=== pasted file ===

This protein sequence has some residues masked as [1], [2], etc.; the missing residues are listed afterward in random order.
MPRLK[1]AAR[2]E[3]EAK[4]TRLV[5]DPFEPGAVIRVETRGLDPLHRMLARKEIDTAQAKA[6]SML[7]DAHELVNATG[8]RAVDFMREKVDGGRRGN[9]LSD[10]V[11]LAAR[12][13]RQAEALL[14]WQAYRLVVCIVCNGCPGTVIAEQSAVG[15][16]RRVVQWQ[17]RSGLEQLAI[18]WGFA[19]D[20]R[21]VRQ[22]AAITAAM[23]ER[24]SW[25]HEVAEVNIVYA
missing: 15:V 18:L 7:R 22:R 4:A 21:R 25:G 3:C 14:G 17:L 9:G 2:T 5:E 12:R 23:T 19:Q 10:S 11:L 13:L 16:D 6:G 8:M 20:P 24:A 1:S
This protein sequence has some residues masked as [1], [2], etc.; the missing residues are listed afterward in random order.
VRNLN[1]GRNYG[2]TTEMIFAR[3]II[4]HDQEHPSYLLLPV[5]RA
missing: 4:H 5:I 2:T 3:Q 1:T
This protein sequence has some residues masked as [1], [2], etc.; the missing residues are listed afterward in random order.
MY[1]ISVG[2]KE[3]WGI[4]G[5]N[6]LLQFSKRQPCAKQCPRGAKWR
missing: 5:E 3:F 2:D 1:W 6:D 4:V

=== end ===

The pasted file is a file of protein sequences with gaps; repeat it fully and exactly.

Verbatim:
This protein sequence has some residues masked as [1], [2], etc.; the missing residues are listed afterward in random order.
MPRLK[1]AAR[2]E[3]EAK[4]TRLV[5]DPFEPGAVIRVETRGLDPLHRMLARKEIDTAQAKA[6]SML[7]DAHELVNATG[8]RAVDFMREKVDGGRRGN[9]LSD[10]V[11]LAAR[12][13]RQAEALL[14]WQAYRLVVCIVCNGCPGTVIAEQSAVG[15][16]RRVVQWQ[17]RSGLEQLAI[18]WGFA[19]D[20]R[21]VRQ[22]AAITAAM[23]ER[24]SW[25]HEVAEVNIVYA
missing: 15:V 18:L 7:R 22:R 4:A 21:R 25:G 3:C 14:G 17:L 9:G 2:T 5:E 12:R 23:T 19:Q 10:S 11:L 13:L 16:D 6:G 8:M 20:P 24:A 1:S
This protein sequence has some residues masked as [1], [2], etc.; the missing residues are listed afterward in random order.
VRNLN[1]GRNYG[2]TTEMIFAR[3]II[4]HDQEHPSYLLLPV[5]RA
missing: 4:H 5:I 2:T 3:Q 1:T
This protein sequence has some residues masked as [1], [2], etc.; the missing residues are listed afterward in random order.
MY[1]ISVG[2]KE[3]WGI[4]G[5]N[6]LLQFSKRQPCAKQCPRGAKWR
missing: 5:E 3:F 2:D 1:W 6:D 4:V